Syrian troops conducted mopping-up operations in the mountains dominating Zahle today as Christian militia leaders sought to negotiate a free-saving exit for their besieged forces in the eastern Lebanese city.
As part of the contracts for and end to the fighting, the Christian militias offered to relinquish control of a section of the highway running north-south along the rich Bekaa Valley, which Syria has said it considers essential for its security. Christian sources, reporting this, also indicated that they are basically in no position to dictate terms to the Syrians, who have struck hard at the militias with heavy artillery.
Less violence was reported today in Beirut and Zahle than at any time since the latest round of hostilities began April 2. The Syrians allowed five Red Cross ambulances to enter Zahle, 30 miles east of Beirut, to evacuate 24 wounded civilians and the bodies of four victims of the fighting.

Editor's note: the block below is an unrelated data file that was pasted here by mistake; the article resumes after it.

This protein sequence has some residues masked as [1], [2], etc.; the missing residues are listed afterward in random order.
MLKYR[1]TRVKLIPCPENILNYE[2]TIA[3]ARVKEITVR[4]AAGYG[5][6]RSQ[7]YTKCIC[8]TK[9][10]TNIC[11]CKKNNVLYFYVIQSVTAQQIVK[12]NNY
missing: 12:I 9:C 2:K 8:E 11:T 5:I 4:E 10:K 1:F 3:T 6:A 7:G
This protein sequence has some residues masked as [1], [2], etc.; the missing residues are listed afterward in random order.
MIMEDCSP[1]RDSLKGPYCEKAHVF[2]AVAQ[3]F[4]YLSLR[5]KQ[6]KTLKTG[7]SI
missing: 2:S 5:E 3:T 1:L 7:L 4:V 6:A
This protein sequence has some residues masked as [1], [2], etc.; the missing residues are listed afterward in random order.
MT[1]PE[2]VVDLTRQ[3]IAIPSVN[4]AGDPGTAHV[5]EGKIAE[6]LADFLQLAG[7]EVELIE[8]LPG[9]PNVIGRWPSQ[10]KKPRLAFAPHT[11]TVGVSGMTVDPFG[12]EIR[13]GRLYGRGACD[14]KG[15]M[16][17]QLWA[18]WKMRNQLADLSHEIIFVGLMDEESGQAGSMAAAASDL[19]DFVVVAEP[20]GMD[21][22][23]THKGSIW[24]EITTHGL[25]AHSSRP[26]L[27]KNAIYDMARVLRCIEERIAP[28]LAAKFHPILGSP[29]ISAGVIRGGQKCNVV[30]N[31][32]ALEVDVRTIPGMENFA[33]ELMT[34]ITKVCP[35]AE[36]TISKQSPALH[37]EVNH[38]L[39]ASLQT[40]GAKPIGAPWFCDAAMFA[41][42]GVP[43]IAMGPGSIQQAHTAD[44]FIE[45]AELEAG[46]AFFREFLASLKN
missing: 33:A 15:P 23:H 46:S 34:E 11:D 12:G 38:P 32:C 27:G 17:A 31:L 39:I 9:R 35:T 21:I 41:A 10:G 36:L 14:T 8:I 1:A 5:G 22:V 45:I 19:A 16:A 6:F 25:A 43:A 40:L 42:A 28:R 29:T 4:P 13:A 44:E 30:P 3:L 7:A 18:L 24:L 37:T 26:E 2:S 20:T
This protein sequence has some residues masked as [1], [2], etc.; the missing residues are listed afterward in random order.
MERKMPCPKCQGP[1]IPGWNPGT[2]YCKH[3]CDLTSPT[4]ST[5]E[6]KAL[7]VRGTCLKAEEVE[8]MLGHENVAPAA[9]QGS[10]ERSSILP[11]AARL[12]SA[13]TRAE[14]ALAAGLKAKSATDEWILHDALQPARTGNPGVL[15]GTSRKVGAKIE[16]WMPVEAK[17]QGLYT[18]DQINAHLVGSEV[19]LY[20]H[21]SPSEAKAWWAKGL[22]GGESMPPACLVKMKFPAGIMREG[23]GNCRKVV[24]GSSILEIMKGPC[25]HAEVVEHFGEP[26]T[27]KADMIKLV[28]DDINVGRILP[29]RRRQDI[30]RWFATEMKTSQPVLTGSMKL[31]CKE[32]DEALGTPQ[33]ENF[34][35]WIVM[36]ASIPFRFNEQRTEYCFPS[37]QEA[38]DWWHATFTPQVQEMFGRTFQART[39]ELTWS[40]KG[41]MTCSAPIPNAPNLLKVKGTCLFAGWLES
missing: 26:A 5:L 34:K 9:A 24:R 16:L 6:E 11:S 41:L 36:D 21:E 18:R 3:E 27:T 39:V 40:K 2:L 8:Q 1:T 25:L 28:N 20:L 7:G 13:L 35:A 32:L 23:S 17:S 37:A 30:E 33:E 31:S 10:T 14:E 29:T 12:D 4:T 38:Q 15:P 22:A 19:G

The negotiations were considered a prelude to higher level political talks between the belligerents that, if all goes well, observers expect will be conducted through Lebanese President Elias Sarkis.
Such direct talks were given a greater chance of achieving the Christian militias' goal of forcing the 22,000 Syrian troops to leave, observers said, than a proposed international force. Practical obstacles -- such as splits in the Lebanese government or a probable Soviet veto in the U.N. Security Council -- made formation of such a force, proposed by France with initial U.S. accord, highly unlikely.
Even bringing in soldiers from other Arab armies to reduce the Syrians' overall influence would require approval from Syria and Arab nations willing to provide troops.